Wordscraper is the latest Facebook game that looks remarkably like Scrabble from developers Rajat and Jayant Agarwalla. The new name and new look will hopefully be enough to keep the law dogs from Hasbro and Electronic Arts from running it out of town like they did to Scrabulous. Besides the new name and the new color scheme, players are allowed to modify the board and futz with the rules.If it ends up looking like Scrabble, it'll be the users who are infringing on copyrights, not the creators. One problem Wordscraper might have in becoming as popular as Scrabulous once was? Scrabulous has completely disappeared from Facebook profiles, meaning members will have to look for and re-select Wordscraper. When searching apps for "Scrabble," finding the official version is much easier, and Facebook has made it harder for apps to spread from user to user on the social network. So, anyone up for a game of Attack?
Is San Francisco-based mobile videogames startup Hands-On Mobile in trouble? That was my first thought on reading that it had sold its Korean unit to Electronic Arts. EA moved to buy Hands-On's closest competitor, Jamdat, in 2005, and has been aggressively expanding in cell-phone games since. Hands-On, once rumored as an IPO candidate, has a string of offices around the globe, which must surely be expensive. It's possible EA made an offer Hands-On couldn't refuse. But the fact that Hands-On is selling, not buying, speaks of strained finances.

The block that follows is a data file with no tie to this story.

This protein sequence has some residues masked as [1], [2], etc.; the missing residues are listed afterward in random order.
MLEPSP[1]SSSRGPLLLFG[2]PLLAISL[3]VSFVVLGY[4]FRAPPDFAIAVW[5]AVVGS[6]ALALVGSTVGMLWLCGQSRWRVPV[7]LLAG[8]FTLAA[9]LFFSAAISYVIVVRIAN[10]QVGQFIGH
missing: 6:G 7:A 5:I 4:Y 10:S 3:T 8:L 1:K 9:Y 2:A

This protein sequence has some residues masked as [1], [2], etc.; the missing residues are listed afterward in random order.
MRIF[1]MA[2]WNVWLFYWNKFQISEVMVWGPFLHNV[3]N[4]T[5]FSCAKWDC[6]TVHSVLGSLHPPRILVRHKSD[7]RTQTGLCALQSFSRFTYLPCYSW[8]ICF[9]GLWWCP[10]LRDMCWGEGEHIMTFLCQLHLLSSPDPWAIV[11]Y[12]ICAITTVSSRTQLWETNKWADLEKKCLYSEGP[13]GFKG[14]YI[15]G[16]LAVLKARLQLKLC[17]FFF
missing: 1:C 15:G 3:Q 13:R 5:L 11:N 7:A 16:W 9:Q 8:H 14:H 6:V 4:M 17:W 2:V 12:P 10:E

Electronic Arts' original bid to acquire videogame maker Take-Two expired on Friday, but was renewed this morning. Despite Wall Street predictions to the contrary and a $1 billion cash infusion, EA did not raise its $25.74 a share offer for the company behind the Grand Theft Auto series. Analysts predicted EA would raise its bid above $30 a share and shareholders bought the hype, trading the Take-Two up to a $27.10 close on Friday. Take-Two CEO Ben Feder said that spike and a decline in the number of Take-Two shares tendered indicates shareholders recognize EA's offer "undervalues our company."
Yahoo VP Elizabeth Harz has left the company to become SVP of global ad sales at videogame publisher Electronic Arts. At Yahoo, she was most recently in charge of poring over marketing data — the kind of background that will be invaluable to EA as the company develops advertising strategies for casual games on sites like Pogo.com and mobile devices. And in the wake of Jerry Yang's announcement that the new AMP brand advertising platform will be ready to go by the third quarter, it sounds like more bad news for Yahoo. Even if the code works, you need people to bring in customers.